I've experienced this and I agree that it is no fun at all. I think the best solution is really to just ride it out. Don't expect years worth of a bad habit to be solved in just a few weeks. It will take months or even years to totally get over it but it will be worth the effort so just stay strong and stay on the path.
  7. Peninha

    Peninha Community Champion

    I never heard of something like don't sleeping and having nightmares. I have dreamed that I could not sleep and that is exhausting... I hope you get better soon!
  8. Jane

    Jane Active Contributor

    I haven't had this as a withdrawal symptom, but I did have this happen when I was trying out a prescription medication a couple year ago. It would keep me up, but as I would fall asleep, I would have these horrible nightmares that I couldn't wake myself up from. When I would finally wake up, I couldn't fall asleep again so then it would create these vicious cycle of insomnia. When I'd finally become so exhausted that I'd pass out, the same thing would happen again. :(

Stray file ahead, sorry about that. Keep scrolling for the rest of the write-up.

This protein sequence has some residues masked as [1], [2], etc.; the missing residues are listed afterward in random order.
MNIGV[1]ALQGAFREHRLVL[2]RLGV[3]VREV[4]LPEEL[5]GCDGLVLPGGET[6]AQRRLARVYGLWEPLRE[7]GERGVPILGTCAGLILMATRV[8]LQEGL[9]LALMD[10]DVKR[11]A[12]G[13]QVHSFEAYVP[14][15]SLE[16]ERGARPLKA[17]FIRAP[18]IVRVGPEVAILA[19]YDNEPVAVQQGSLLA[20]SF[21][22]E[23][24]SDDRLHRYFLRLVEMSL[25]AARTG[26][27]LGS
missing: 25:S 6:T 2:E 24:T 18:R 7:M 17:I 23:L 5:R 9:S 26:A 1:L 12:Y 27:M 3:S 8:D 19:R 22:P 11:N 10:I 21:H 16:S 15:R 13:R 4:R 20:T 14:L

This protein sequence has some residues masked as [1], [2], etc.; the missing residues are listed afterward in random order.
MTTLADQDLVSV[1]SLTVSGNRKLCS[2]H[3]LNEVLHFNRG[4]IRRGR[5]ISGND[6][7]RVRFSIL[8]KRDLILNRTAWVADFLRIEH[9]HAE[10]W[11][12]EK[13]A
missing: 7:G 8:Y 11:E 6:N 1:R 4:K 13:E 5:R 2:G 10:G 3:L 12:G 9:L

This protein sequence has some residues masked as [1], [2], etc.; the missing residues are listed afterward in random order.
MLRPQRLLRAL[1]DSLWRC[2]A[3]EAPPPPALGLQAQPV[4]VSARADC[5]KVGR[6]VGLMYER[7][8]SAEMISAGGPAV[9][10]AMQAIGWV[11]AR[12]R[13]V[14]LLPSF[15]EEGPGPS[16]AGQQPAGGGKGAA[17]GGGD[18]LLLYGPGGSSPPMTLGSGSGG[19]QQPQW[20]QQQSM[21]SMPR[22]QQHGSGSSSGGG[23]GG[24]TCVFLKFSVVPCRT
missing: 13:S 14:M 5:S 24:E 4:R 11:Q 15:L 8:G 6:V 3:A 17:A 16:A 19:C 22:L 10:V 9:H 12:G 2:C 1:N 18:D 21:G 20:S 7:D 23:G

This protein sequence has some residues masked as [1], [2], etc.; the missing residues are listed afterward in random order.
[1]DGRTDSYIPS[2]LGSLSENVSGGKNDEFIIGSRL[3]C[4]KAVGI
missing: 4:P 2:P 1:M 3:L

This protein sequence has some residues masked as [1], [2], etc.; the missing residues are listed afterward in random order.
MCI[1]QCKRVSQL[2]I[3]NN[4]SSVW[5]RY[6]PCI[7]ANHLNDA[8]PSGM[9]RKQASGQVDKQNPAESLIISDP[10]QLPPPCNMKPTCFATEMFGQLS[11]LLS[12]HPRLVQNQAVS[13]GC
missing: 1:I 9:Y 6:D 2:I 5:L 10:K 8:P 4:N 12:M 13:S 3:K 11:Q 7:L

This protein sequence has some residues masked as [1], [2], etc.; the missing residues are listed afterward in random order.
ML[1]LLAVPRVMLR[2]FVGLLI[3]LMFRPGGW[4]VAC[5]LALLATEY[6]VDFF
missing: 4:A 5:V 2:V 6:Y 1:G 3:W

Unfortunately, only time was the fix for me. Eventually my body adjusted to the change (a few months, if I'm being honest) and I got back to a normal sleep schedule again.
  9. pandabear1991

    pandabear1991 Active Contributor